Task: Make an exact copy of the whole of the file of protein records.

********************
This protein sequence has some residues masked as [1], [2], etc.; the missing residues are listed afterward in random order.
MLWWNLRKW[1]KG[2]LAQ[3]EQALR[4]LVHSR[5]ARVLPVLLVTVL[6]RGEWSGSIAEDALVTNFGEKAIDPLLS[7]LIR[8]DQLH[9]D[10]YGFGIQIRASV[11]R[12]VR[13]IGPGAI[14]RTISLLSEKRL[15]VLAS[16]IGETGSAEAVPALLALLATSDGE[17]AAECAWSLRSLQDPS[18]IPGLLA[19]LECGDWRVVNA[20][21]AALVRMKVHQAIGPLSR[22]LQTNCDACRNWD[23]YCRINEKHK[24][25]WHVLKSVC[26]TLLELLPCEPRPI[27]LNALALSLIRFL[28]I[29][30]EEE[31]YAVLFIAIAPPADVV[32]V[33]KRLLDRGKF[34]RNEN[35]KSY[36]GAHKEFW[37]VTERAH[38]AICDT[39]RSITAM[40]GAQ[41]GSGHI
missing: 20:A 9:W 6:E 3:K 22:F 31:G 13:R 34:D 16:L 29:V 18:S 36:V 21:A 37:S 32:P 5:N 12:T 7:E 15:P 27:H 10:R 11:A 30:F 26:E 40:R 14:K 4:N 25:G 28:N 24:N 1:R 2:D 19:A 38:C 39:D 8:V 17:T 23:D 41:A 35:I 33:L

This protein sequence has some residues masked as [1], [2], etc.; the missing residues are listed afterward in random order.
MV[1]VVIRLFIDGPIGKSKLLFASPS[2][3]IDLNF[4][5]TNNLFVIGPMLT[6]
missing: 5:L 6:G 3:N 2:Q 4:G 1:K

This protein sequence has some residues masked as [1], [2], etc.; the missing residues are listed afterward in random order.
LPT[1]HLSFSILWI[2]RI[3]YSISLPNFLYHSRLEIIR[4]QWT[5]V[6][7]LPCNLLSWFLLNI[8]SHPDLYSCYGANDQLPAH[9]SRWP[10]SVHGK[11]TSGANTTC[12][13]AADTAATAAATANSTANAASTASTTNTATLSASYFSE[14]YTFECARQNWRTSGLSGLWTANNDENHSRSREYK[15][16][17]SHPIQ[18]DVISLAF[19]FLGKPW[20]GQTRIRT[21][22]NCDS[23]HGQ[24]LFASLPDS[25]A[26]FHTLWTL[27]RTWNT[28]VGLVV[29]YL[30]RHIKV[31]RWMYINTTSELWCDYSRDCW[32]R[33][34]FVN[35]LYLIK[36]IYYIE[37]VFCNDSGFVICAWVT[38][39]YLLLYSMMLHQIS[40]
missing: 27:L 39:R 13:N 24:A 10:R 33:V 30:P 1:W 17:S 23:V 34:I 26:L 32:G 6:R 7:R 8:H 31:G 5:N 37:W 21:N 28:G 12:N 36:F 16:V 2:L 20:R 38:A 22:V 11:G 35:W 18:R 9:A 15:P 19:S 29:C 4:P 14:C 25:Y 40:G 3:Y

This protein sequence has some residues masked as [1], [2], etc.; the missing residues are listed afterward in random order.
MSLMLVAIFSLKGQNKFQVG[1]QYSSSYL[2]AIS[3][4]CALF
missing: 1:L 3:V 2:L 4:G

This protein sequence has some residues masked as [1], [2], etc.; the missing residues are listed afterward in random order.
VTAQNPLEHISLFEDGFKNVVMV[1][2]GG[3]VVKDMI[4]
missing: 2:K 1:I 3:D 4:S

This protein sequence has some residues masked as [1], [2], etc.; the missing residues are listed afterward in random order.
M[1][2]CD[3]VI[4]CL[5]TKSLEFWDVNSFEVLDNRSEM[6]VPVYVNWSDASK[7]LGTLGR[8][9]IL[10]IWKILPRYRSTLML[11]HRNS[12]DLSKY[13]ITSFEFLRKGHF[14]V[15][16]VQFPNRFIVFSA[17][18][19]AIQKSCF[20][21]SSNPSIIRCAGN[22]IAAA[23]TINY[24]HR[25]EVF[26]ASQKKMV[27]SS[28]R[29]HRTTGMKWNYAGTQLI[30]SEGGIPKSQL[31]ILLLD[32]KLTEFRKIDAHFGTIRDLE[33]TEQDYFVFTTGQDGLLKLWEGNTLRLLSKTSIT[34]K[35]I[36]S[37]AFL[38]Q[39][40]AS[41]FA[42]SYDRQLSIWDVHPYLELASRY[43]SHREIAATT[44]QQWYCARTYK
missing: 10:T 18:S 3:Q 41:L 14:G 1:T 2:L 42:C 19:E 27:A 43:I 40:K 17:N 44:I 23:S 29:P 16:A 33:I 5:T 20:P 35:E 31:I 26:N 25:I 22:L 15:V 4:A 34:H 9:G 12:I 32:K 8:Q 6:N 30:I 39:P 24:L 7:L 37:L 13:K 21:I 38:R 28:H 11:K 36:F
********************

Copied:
This protein sequence has some residues masked as [1], [2], etc.; the missing residues are listed afterward in random order.
MLWWNLRKW[1]KG[2]LAQ[3]EQALR[4]LVHSR[5]ARVLPVLLVTVL[6]RGEWSGSIAEDALVTNFGEKAIDPLLS[7]LIR[8]DQLH[9]D[10]YGFGIQIRASV[11]R[12]VR[13]IGPGAI[14]RTISLLSEKRL[15]VLAS[16]IGETGSAEAVPALLALLATSDGE[17]AAECAWSLRSLQDPS[18]IPGLLA[19]LECGDWRVVNA[20][21]AALVRMKVHQAIGPLSR[22]LQTNCDACRNWD[23]YCRINEKHK[24][25]WHVLKSVC[26]TLLELLPCEPRPI[27]LNALALSLIRFL[28]I[29][30]EEE[31]YAVLFIAIAPPADVV[32]V[33]KRLLDRGKF[34]RNEN[35]KSY[36]GAHKEFW[37]VTERAH[38]AICDT[39]RSITAM[40]GAQ[41]GSGHI
missing: 20:A 9:W 6:E 3:K 22:F 31:G 13:R 34:D 16:L 29:V 18:S 36:V 21:A 37:S 32:P 5:N 12:T 7:E 15:P 27:H 10:R 11:A 30:F 26:E 40:R 14:K 4:N 25:G 28:N 24:N 1:R 2:D 19:A 38:C 39:D 8:V 17:T 23:D 41:A 35:I 33:L

This protein sequence has some residues masked as [1], [2], etc.; the missing residues are listed afterward in random order.
MV[1]VVIRLFIDGPIGKSKLLFASPS[2][3]IDLNF[4][5]TNNLFVIGPMLT[6]
missing: 5:L 6:G 3:N 2:Q 4:G 1:K

This protein sequence has some residues masked as [1], [2], etc.; the missing residues are listed afterward in random order.
LPT[1]HLSFSILWI[2]RI[3]YSISLPNFLYHSRLEIIR[4]QWT[5]V[6][7]LPCNLLSWFLLNI[8]SHPDLYSCYGANDQLPAH[9]SRWP[10]SVHGK[11]TSGANTTC[12][13]AADTAATAAATANSTANAASTASTTNTATLSASYFSE[14]YTFECARQNWRTSGLSGLWTANNDENHSRSREYK[15][16][17]SHPIQ[18]DVISLAF[19]FLGKPW[20]GQTRIRT[21][22]NCDS[23]HGQ[24]LFASLPDS[25]A[26]FHTLWTL[27]RTWNT[28]VGLVV[29]YL[30]RHIKV[31]RWMYINTTSELWCDYSRDCW[32]R[33][34]FVN[35]LYLIK[36]IYYIE[37]VFCNDSGFVICAWVT[38][39]YLLLYSMMLHQIS[40]
missing: 27:L 39:R 13:N 24:A 10:R 33:V 30:P 1:W 17:S 23:V 34:I 26:L 32:G 6:R 7:R 8:H 31:G 5:N 37:W 21:N 28:G 12:N 36:F 16:V 2:L 20:R 38:A 22:V 11:G 35:W 18:R 9:A 15:P 19:S 29:C 4:P 14:C 25:Y 40:G 3:Y

This protein sequence has some residues masked as [1], [2], etc.; the missing residues are listed afterward in random order.
MSLMLVAIFSLKGQNKFQVG[1]QYSSSYL[2]AIS[3][4]CALF
missing: 1:L 3:V 2:L 4:G

This protein sequence has some residues masked as [1], [2], etc.; the missing residues are listed afterward in random order.
VTAQNPLEHISLFEDGFKNVVMV[1][2]GG[3]VVKDMI[4]
missing: 2:K 1:I 3:D 4:S

This protein sequence has some residues masked as [1], [2], etc.; the missing residues are listed afterward in random order.
M[1][2]CD[3]VI[4]CL[5]TKSLEFWDVNSFEVLDNRSEM[6]VPVYVNWSDASK[7]LGTLGR[8][9]IL[10]IWKILPRYRSTLML[11]HRNS[12]DLSKY[13]ITSFEFLRKGHF[14]V[15][16]VQFPNRFIVFSA[17][18][19]AIQKSCF[20][21]SSNPSIIRCAGN[22]IAAA[23]TINY[24]HR[25]EVF[26]ASQKKMV[27]SS[28]R[29]HRTTGMKWNYAGTQLI[30]SEGGIPKSQL[31]ILLLD[32]KLTEFRKIDAHFGTIRDLE[33]TEQDYFVFTTGQDGLLKLWEGNTLRLLSKTSIT[34]K[35]I[36]S[37]AFL[38]Q[39][40]AS[41]FA[42]SYDRQLSIWDVHPYLELASRY[43]SHREIAATT[44]QQWYCARTYK
missing: 10:T 18:S 3:Q 41:L 14:G 1:T 2:L 42:C 19:E 27:A 43:I 40:K 17:N 44:I 23:S 29:P 16:A 33:I 5:T 20:P 35:E 31:I 26:N 25:I 22:L 15:V 4:A 34:H 9:G 12:I 32:K 8:Q 6:N 30:I 39:P 24:L 7:L 37:L 13:K 21:I 38:R 28:H 11:K 36:F